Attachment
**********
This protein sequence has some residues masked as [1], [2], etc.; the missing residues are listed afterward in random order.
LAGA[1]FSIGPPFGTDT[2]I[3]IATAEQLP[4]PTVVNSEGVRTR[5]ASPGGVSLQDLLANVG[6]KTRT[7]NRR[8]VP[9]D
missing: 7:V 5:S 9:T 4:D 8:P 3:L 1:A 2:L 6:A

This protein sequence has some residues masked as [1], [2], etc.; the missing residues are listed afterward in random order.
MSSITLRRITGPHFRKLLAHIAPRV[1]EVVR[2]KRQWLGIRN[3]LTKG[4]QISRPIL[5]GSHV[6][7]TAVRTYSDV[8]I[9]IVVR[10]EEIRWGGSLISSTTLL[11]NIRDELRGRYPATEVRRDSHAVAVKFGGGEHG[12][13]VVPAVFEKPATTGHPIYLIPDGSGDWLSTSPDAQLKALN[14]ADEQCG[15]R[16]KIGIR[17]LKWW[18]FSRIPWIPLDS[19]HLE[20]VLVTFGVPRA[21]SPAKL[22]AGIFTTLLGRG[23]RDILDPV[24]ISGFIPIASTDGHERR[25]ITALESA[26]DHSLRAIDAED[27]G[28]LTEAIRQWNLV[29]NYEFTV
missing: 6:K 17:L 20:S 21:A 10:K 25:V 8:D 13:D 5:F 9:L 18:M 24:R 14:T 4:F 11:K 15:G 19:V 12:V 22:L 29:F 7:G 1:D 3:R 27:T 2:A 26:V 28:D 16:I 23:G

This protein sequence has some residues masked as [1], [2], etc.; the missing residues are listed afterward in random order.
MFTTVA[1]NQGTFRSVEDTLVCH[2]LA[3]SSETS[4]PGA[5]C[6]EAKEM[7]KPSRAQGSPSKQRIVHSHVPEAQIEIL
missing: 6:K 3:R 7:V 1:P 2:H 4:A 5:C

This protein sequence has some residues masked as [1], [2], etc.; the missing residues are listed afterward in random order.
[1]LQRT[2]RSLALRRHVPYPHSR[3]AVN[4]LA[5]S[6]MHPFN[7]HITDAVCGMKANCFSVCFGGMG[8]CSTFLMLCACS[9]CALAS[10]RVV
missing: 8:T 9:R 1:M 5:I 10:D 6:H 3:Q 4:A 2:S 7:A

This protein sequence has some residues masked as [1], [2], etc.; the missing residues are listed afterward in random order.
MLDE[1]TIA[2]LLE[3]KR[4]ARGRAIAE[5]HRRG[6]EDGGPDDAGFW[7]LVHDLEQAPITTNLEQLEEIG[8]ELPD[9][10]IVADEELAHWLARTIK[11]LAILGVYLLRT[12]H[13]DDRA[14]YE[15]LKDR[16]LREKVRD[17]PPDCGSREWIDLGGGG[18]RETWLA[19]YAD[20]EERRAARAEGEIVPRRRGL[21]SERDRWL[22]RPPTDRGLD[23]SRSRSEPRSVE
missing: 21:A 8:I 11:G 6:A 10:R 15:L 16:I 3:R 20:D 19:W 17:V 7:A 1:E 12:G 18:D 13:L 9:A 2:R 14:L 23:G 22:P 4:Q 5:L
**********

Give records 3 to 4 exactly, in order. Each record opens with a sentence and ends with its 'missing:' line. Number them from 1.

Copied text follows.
This protein sequence has some residues masked as [1], [2], etc.; the missing residues are listed afterward in random order.
MFTTVA[1]NQGTFRSVEDTLVCH[2]LA[3]SSETS[4]PGA[5]C[6]EAKEM[7]KPSRAQGSPSKQRIVHSHVPEAQIEIL
missing: 6:K 3:R 7:V 1:P 2:H 4:A 5:C

This protein sequence has some residues masked as [1], [2], etc.; the missing residues are listed afterward in random order.
[1]LQRT[2]RSLALRRHVPYPHSR[3]AVN[4]LA[5]S[6]MHPFN[7]HITDAVCGMKANCFSVCFGGMG[8]CSTFLMLCACS[9]CALAS[10]RVV
missing: 8:T 9:R 1:M 5:I 10:D 6:H 3:Q 4:A 2:S 7:A